Underneath, however, its core values are familiar; you collect resources to build an army, researching stronger units as you go along. Your strengths lie in coordinating attacks using troops with different movement speeds and abilities, battling overwhelming odds by using that silly old thing some people call a brain. It is a little repetitive and wanting of more variety, but if its core appeals to you then it is a thorough recommendation. Who says you have to play by traditional rules? Exactly; so if you could explain to my boss why I am not wearing any trousers I would appreciate it.
Actually: don't say anything, I shall surprise him instead!
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Having an installed base of 120 million humans means you can take a risk, which is what the RealPlay Range of games is all about. Each is based around its own wacky peripheral, you see. Take Puzzlesphere, a Monkey Ball-like game where you roll around by tilting a silver sphere controller in your hand, pressing a button on top to pump the air brake. Both brilliantly bizarre and strangely addictive.
Others are not initially as impressive, such as a baseless racing wheel with built in accelerometers, or a Pool cue controller that still aims using button input and only gets you involved when you thrust to shoot. I say. Still, with Golf, Tennis and Bowling all in development there should be something to take your fancy and light up your smile as if you were picking a Wiimote up for the first time.
Speaking of Wiimote, In2Games - the bonkers outfit behind the RealPlay series - is creating its own version of the famed Nintendo controller for 360 and PS3. Dubbed Freedom, it is due to be available next year and we're promised will be even better than its rival.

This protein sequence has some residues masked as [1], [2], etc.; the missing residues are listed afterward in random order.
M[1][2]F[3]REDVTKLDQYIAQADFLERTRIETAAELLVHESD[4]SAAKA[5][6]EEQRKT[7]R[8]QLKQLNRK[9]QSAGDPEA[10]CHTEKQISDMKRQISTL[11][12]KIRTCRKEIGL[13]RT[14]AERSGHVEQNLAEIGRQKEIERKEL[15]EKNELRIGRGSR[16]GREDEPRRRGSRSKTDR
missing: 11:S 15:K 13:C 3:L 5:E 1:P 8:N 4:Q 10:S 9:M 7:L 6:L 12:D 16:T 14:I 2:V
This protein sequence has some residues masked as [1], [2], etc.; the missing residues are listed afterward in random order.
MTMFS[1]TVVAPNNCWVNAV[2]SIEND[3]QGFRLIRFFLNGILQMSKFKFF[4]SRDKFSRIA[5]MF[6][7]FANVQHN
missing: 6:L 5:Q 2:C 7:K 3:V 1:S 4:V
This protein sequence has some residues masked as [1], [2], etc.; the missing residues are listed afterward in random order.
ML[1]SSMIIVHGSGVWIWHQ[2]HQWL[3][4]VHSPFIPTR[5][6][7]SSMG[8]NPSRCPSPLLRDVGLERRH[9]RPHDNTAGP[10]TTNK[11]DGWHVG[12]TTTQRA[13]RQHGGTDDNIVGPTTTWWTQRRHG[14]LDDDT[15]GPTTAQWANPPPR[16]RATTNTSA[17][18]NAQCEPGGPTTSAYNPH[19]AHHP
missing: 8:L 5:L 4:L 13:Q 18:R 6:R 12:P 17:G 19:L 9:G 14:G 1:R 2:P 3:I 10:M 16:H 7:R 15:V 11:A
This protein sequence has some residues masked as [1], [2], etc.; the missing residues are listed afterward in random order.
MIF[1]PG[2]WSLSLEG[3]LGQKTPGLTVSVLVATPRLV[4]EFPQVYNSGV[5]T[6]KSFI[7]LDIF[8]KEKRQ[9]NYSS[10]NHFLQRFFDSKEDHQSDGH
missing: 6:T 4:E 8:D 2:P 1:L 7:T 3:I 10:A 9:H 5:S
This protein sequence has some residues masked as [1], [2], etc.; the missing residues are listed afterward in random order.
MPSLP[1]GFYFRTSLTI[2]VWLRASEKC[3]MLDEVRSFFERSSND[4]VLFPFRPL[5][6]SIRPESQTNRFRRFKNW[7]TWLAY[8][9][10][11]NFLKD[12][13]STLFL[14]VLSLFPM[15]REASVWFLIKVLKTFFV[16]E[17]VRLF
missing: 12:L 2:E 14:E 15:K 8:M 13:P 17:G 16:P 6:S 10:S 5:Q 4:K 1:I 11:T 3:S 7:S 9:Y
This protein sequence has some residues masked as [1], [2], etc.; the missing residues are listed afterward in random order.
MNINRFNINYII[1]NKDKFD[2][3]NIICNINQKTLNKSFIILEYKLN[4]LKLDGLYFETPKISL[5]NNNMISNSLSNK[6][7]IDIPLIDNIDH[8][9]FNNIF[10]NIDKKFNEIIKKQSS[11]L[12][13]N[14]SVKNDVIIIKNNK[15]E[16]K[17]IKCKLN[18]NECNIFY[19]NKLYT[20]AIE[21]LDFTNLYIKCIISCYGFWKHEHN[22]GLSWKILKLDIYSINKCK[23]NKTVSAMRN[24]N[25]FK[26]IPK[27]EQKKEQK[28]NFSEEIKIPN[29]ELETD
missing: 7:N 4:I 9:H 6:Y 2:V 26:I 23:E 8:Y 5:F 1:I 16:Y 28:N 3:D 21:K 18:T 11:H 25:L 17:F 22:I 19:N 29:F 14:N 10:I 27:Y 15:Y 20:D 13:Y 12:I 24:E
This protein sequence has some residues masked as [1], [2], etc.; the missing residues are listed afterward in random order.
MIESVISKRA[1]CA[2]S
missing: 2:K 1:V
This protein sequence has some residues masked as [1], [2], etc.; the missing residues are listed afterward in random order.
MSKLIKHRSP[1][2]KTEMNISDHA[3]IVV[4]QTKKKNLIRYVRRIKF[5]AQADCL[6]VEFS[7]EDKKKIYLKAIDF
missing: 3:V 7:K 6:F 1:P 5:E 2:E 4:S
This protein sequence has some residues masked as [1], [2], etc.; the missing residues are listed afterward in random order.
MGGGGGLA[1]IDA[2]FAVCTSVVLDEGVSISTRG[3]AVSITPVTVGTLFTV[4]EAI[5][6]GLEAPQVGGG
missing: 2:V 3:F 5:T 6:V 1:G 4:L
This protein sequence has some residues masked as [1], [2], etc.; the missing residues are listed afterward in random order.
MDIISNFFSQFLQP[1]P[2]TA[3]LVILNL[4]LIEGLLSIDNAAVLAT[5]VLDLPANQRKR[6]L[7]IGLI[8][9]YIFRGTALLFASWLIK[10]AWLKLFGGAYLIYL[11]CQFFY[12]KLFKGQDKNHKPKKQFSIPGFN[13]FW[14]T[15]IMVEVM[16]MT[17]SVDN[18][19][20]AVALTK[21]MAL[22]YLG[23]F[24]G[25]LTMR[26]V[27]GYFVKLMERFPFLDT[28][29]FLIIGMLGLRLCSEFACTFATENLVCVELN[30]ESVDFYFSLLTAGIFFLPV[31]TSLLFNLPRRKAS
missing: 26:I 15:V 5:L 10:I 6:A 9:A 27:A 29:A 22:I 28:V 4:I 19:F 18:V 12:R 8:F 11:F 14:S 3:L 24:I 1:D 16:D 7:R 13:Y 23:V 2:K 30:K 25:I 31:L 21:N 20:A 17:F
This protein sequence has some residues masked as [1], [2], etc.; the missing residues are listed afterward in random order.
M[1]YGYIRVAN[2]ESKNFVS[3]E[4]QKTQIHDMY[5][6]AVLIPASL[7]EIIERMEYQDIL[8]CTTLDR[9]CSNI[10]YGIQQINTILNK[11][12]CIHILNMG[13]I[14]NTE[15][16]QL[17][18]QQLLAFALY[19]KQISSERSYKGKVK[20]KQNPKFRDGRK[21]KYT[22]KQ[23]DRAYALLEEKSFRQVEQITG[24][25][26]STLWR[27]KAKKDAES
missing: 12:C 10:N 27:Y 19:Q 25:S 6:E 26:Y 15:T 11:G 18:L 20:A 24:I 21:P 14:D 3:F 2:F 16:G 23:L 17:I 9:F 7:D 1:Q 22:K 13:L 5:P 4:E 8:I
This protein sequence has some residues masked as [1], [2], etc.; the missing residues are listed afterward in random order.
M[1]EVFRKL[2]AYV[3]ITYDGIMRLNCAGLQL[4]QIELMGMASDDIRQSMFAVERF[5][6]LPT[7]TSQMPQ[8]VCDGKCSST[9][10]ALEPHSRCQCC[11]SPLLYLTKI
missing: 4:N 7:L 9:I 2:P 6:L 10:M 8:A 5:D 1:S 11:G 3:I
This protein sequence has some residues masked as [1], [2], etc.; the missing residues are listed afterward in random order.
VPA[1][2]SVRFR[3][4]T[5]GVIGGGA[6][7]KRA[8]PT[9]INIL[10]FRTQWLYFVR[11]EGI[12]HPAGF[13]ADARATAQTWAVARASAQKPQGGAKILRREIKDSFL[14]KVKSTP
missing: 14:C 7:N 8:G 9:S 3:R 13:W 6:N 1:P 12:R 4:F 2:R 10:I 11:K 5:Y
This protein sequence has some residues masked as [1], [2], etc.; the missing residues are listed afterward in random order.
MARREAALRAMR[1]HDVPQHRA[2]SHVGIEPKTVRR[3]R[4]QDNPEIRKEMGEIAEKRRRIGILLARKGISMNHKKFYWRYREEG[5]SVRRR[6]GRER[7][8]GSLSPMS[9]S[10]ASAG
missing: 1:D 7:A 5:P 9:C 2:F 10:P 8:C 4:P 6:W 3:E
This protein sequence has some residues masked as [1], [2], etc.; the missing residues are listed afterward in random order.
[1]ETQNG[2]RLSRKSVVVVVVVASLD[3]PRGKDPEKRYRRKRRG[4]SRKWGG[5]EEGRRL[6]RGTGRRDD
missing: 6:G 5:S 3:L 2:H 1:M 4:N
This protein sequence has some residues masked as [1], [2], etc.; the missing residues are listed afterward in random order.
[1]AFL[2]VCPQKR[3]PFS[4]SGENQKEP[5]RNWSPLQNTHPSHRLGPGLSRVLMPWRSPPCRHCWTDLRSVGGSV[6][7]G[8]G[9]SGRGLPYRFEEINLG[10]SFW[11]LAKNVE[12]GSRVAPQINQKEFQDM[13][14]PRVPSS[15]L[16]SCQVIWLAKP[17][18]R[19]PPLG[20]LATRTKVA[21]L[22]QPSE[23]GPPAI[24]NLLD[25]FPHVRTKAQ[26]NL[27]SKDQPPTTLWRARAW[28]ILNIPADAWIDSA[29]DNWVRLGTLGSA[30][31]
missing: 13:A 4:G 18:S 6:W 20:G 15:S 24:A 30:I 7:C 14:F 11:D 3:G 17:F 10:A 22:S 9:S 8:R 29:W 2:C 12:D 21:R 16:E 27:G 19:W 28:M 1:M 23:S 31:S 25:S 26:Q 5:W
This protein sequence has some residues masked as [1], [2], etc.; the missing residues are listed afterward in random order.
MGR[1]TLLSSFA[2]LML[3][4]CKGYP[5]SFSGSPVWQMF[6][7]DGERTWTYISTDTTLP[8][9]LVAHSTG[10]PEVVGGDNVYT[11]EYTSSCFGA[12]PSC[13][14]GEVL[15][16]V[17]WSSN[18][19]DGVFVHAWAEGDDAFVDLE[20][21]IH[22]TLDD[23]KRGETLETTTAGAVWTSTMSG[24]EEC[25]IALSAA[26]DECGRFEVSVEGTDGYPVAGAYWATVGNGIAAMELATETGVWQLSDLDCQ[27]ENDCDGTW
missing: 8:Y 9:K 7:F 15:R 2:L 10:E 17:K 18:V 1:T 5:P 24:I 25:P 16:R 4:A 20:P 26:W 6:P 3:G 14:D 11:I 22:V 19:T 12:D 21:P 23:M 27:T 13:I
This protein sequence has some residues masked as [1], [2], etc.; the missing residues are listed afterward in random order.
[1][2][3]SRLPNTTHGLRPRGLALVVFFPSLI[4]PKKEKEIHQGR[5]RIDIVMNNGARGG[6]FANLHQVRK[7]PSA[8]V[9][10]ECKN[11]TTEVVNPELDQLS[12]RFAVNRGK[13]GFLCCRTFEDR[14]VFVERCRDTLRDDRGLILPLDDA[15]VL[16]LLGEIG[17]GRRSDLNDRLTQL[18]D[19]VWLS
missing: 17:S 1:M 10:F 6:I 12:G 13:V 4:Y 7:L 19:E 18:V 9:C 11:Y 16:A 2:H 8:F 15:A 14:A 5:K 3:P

No, nay, never: how are free range eggs ever going to turn a profit? Sorry.
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Ooh, oh, I have been shot and I am precariously high up and might just tumble out of this window onto the flaming wagon below before running around like a giant firework and doing a somersault into the river that has a shark in whose nose I will emerge doing a handstand on as the crowd cheer and scream and maybe throw their knickers at me or roses not fussy. Not even scary. Not for me. I am a stuntman.
What a great idea to make a racing game based around being the ballsy driver you see in films who thunders around rooftops, jumps bridges and hurtles towards oncoming traffic, then. And in this sequel the potential has been realised, with drastically shortened restart times as you try to nail the tricky driving scene for a fussy director, as well as improved visuals and generally tidied-up mechanics. Little in the way of innovation over the first, then, but a better and more enjoyable experience on the whole. If the idea grabs you, and it should, then so should you grab it in return.
Relight my fire: would you really buy tickets to see Take That?
Pro Evolution Soccer 2008
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Thelma and Louise, George and the Jungle, Robson and Jerome, Bangers and Mash, Pro Evolution Soccer and PlayStation 2; couplings so renowned you assume one goes with the other. The series as we know it began here on PS2 back in 2001, and has spawned seven follow-ons in the years since - widely regarded as the leader in the genre up until recently. And even now you may find yourself cooked in a Christmas pudding for suggesting it isn't.
The biggest changes this time were an adaptive AI that learnt your tricks and tactics and changed the way it played to counteract them, hopefully keeping the challenge fresh and preventing you from following a set routine for banging goals in. It is fast, fun and fluid, an improved and revamped version of Pro Evolution Soccer 6. Perhaps more of an incremental update rather than stand-out successor, but worthy of your sporting coins nonetheless - maybe for the last time ever.
Arsenal, Arsenal, Arsenal: Christmas number one? Let's hope so.